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relationship, this new egyptian government although it emerges from the muslim brotherhood it needs to have that relationship and i would say it is a little bit pregnant now in terms of that relationship and in this sense, it actually, i think creates some promise for the future. another thing you will see is much greater pressure from all of these regional powers, arab countries and turkey for greater palestinian unity and not going to be on the the same basis as before flew can it be achieved? >> i don't know, i mean there are a lot of vested interests preventing it, the united states and israel has to remove the veto but it is something universally demanded by pill stanian opinion, they loathe it. >> rose: are they for spurring hamas on. >> over 120 have been killed, most of them civilians as always, palestinians are not going to say we are against the people firing the rockets that make the israelis feel what we feel tenfold i mean three israelis sadly have died, 120 odd palestinians have died.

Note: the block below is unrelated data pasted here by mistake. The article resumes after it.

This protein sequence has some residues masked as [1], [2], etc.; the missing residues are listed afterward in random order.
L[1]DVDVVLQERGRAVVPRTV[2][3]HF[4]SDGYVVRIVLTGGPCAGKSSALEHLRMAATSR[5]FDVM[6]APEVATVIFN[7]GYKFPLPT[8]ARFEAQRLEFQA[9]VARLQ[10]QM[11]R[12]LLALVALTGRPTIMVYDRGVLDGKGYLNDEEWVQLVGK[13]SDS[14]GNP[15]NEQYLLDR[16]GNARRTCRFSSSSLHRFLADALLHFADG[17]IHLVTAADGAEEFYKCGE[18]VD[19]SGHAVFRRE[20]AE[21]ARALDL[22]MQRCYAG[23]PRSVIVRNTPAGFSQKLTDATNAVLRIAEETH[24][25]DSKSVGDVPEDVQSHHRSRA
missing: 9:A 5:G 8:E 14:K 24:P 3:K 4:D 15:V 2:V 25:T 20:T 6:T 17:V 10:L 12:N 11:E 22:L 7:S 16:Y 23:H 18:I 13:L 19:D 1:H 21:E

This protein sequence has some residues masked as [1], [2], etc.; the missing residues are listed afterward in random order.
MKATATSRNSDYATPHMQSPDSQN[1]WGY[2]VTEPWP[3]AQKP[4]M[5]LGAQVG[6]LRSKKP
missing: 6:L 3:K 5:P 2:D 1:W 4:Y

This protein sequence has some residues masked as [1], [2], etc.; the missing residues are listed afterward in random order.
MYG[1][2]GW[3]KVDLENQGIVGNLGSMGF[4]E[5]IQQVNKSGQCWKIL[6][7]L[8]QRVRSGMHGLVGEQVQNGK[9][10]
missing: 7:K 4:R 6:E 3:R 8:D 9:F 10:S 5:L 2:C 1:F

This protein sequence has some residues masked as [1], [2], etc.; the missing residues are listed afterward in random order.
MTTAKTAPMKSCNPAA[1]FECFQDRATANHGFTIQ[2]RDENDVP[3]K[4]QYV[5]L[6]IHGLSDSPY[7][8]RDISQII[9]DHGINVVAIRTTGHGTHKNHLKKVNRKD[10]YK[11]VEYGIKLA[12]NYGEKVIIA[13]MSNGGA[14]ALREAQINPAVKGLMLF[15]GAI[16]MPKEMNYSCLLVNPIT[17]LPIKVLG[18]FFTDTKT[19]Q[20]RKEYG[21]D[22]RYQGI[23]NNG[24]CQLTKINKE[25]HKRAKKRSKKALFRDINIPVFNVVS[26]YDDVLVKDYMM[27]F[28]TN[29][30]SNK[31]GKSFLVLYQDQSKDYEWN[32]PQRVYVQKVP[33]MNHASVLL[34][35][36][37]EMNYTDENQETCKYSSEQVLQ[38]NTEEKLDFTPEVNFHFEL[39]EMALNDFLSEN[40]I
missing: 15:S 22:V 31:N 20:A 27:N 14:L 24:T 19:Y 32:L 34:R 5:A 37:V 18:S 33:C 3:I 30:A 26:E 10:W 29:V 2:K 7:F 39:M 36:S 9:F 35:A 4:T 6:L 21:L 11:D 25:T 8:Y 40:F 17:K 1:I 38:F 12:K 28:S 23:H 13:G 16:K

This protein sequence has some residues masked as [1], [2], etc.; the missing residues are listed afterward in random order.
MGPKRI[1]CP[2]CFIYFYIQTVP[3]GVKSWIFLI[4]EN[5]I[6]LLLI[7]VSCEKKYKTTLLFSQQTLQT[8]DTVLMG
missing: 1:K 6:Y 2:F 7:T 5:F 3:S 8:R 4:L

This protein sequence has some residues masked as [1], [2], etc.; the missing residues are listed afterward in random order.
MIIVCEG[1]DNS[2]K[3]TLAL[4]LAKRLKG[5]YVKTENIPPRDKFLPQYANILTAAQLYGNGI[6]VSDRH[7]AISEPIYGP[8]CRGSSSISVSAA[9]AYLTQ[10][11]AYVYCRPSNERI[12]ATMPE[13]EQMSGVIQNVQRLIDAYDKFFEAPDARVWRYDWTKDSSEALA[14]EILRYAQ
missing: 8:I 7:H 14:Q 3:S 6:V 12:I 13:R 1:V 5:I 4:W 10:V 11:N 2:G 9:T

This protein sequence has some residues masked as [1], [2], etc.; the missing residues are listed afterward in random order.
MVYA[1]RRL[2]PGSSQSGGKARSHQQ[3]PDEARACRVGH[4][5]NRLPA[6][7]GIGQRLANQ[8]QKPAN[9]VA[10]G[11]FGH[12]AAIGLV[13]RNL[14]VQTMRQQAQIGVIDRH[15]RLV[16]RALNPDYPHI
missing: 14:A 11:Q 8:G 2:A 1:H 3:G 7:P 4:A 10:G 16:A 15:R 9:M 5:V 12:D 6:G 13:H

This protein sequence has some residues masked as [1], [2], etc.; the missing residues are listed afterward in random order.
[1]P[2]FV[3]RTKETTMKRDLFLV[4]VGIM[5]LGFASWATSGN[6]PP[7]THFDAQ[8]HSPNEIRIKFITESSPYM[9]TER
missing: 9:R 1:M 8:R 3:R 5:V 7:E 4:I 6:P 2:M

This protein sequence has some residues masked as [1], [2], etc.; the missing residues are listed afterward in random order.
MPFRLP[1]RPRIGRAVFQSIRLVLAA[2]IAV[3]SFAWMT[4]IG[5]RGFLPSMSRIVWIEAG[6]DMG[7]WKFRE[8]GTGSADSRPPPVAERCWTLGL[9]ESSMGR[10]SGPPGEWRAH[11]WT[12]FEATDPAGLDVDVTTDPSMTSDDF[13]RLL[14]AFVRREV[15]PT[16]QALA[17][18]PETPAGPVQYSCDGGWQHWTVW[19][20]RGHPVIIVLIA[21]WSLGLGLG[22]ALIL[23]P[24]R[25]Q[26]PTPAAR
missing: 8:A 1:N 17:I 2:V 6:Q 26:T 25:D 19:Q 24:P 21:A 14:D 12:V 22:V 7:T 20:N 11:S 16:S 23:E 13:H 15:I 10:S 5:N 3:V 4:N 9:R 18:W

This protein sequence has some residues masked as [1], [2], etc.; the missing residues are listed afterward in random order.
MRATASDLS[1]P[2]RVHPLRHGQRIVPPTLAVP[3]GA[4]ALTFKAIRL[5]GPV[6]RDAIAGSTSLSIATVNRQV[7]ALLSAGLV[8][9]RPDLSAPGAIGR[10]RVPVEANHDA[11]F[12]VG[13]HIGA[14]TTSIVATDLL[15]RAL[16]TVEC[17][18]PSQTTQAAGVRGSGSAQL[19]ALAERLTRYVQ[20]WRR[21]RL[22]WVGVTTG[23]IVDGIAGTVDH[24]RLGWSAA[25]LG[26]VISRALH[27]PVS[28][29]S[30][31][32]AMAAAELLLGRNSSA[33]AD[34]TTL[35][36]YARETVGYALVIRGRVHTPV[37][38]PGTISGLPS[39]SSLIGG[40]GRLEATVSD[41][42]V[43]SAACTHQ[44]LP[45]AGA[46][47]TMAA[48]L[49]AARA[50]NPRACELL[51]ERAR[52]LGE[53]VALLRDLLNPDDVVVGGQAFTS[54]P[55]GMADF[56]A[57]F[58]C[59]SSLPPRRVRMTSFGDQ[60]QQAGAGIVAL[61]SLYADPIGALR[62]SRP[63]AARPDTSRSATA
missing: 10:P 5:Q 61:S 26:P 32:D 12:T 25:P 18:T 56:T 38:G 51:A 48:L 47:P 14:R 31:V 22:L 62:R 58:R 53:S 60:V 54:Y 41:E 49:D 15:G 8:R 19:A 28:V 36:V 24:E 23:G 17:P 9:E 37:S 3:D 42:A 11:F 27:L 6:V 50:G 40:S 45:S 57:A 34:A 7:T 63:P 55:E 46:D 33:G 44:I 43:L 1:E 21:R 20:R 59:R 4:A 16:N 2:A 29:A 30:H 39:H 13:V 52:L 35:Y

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that kind of calculus is going to make people naturally stand with their side as israelis line up behind their government, including people like myself who don't support hamas. everybody feels in this situation you have this terrible, this terrible toll being inflicted on a people that is, you know, essentially imprisoned, i mean physically unable to leave the gaza strip, partly as elliott says because of what egypt's policy has been but mainly because they can't get out via the crossings, and to the rest of the palestine, the west bank. >> rose: the secretary of state -- >> dennis. >> i would also say something else. look, hamas also has to have a strategy that is other than only resistance the only thing hamas transferred today is resister stabs if that is going to, resistance .. ifhat is going to continue to be their strategy that is a dead end and will guarantee continued suffering for the people in gaza. this he have not looked for a way out and unless they do, you know, it is pretty hard to see how things change for them. >> let's see what the israeli